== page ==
This week’s episode of The Walking Dead should stand out as it features two of the show’s best characters, a pair who internalize a lot and are the outsiders in a group of outsiders. While we’ve caught up with Beth and Abraham’s group over the last couple of weeks, one piece has remained unclear: the journey of Daryl and Carol. We know that Carol ended up injured in Grady Memorial Hospital in Atlanta, and we know that Daryl ended up back at Gabriel’s church with… someone. But how did they end up separated, and where do we go from here?
I came across some interesting supposition today on the internet, an article about the pending big death in the mid-season finale. The writer put forth the idea that the likely character marked for death is either Beth or Carol, and further put forth the idea that Daryl returned to the church not with either Beth or Carol, but with Noah. Well, the latter guess turned out to be a good one, but as to this death watch though I’d put the more money on Carol than Beth at this point, because while Carol has grown more complex over the last five seasons, she seems now at something of an impasse. As much as “Consumed” is about the search for Beth, it was also about Carol’s struggle with who she is, where she was, and where she might be going next.
That title, “Consumed,” is kind of an odd one. Who is being consumed, and what are they being consumed by? The idea of zombies consuming human flesh comes to mind, and certainly this week Daryl and Carol face a city full of hungry walkers. “Consumed” could also refer to Carol’s feelings of guilt and detachment from when Rick kicked her out of the prison, going back after The Governor’s attack, meeting up with Tyreese and dealing with what happened to Lizzie and Mika, and her Die Hard rescue of the group from Terminus. Daryl presses Carol to tell him where she was going when they see the car from Grady Hospital near the church. She says she doesn’t know, but really, Carol seems to be outrunning herself.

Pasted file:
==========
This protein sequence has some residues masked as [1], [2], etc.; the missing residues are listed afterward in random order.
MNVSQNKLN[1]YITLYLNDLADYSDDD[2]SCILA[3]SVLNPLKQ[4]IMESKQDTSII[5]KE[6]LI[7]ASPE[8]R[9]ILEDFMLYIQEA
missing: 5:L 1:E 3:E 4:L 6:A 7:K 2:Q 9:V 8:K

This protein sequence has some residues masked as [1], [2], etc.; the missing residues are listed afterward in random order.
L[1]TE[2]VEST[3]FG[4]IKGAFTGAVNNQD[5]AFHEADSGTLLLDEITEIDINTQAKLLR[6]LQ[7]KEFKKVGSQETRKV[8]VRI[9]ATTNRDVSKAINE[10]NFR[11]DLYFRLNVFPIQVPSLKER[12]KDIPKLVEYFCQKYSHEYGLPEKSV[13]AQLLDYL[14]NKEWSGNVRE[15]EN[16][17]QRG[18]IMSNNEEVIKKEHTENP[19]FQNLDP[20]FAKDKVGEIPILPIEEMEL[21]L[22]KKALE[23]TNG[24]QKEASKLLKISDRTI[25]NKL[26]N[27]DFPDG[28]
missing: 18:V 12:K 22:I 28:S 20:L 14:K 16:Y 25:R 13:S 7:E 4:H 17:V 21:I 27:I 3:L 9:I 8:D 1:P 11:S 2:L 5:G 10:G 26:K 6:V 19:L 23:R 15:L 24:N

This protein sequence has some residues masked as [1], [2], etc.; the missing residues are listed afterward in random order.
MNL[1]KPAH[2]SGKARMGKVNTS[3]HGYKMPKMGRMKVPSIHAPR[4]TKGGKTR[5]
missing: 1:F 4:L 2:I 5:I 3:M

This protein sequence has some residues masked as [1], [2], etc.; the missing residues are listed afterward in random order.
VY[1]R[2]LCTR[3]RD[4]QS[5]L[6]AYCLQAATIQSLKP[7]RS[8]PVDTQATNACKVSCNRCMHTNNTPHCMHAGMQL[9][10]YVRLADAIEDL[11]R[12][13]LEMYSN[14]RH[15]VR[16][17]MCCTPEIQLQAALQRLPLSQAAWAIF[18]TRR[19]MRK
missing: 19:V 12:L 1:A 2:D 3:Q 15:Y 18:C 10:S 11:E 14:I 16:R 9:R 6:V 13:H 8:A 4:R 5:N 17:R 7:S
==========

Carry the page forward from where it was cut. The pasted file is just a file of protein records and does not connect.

According to Carol, she felt that she was the best version of herself at the prison, and that her old self that hid out at a women’s shelter for a couple of days before returning to her abuser had “melted away.” That best version of herself also “melted away” though when she left the prison. In flashbacks, we see Carol break down after leaving the prison, crying either because she’s realized she lost that best version of herself, or because she was betrayed by her adopted family. Regardless, when a zombie saunters up and starts banging on the car window, she helplessly screams “go away,” and it’s a very human reaction, an involuntary reflex to the woman Carol used to be as she reset from the woman she was at the prison to the one she became in the “wild.”